9.5.3. Writing Processes and Features: Write expository compositions, including analytical essays, summaries, descriptive pieces, or literary analyses that: gather evidence in support of a thesis (position on the topic), including information on all relevant perspectives; communicate information and ideas from primary and secondary sources accurately and coherently; make distinctions between the relative value and significance of specific data, facts, and ideas; use a variety of reference sources, including word, pictorial, audio, and Internet sources, to locate information in support of topic; include visual aids by using technology to organize and record information on charts, data tables, maps, and graphs; anticipate and address readers' potential misunderstandings, biases, and expectations; use technical terms and notations accurately.
9.5.4. Writing Processes and Features: Write persuasive compositions that: organize ideas and appeals in a sustained and effective fashion with the strongest emotional appeal first and the least powerful one last; use specific rhetorical (communication) devices to support assertions, such as appealing to logic through reasoning; appealing to emotion or ethical belief; or relating a personal anecdote, case study, or analogy; clarify and defend positions with precise and relevant evidence, including facts, expert opinions, quotations, expressions of commonly accepted beliefs, and logical reasoning; address readers' concerns, counterclaims, biases, and expectations.
9.5.5. Writing Processes and Features: Write documents related to career development, including simple business letters and job applications that: present information purposefully and in brief to meet the needs of the intended audience; follow a conventional business letter, memorandum, or application format.
9.5.6. Writing Processes and Features: Write technical documents, such as a manual on rules of behavior for conflict resolution, procedures for conducting a meeting, or minutes of a meeting that: report information and express ideas logically and correctly; offer detailed and accurate specifications; include scenarios, definitions, and examples to aid comprehension; anticipate readers' problems, mistakes, and misunderstandings.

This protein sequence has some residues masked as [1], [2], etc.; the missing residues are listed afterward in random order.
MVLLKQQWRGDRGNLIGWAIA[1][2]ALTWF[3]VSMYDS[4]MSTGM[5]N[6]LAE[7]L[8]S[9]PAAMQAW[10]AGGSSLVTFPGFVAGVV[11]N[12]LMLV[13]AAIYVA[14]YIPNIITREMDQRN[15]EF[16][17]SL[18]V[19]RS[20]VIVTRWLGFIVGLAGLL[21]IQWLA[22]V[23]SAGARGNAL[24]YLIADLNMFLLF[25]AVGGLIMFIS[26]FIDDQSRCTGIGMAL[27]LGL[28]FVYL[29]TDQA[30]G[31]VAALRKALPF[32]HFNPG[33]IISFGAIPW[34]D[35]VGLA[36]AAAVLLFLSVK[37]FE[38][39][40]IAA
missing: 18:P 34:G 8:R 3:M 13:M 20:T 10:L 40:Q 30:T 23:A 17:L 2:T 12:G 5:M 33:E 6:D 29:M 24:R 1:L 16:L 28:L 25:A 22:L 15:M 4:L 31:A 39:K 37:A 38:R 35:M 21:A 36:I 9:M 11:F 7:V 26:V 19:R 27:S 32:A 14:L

9.5.7. Writing Processes and Features: Use varied and expanded vocabulary, appropriate for specific forms and topics.
9.5.8. Writing Processes and Features: Write for different purposes and audiences, adjusting tone, style, and voice as appropriate.
9.5.9. Research Application: Write or deliver a research report that has been developed using a systematic research process (defines the topic, gathers information, determines credibility, reports findings) and that: uses information from a variety of sources (books, technology, multimedia), distinguishes between primary and secondary documents, and documents sources independently by using a consistent format for citations; synthesizes information gathered from a variety of sources, including technology and one's own research, and evaluates information for its relevance to the research questions; demonstrates that information that has been gathered has been summarized, that the topic has been refined through this process, and that conclusions have been drawn from synthesizing information; demonstrates that sources have been evaluated for accuracy, bias, and credibility; organizes information by classifying, categorizing, and sequencing, and demonstrates the distinction between one's own ideas from the ideas of others, and includes a bibliography (Works Cited).
IN.6. Writing: English Language Conventions: Students write using Standard English conventions.
9.6.1. Grammar and Mechanics of Writing: Identify and correctly use clauses, both main and subordinate; phrases, including gerund, infinitive, and participial; and the mechanics of punctuation, such as semicolons, colons, ellipses, and hyphens.
9.6.2. Grammar and Mechanics of Writing: Demonstrate an understanding of sentence construction, including parallel structure, subordination, and the proper placement of modifiers, and proper English usage, including the use of consistent verb tenses.
9.6.3. Manuscript Form: Produce legible work that shows accurate spelling and correct use of the conventions of punctuation and capitalization.
9.6.4. Manuscript Form: Apply appropriate manuscript conventions - including title page presentation, pagination, spacing, and margins - and integration of source and support material by citing sources within the text, using direct quotations, and paraphrasing.
IN.7. Listening and Speaking: Skills, Strategies, and Applications: Students formulate thoughtful judgments about oral communication. They deliver focused and coherent presentations of their own that convey clear and distinct perspectives and solid reasoning.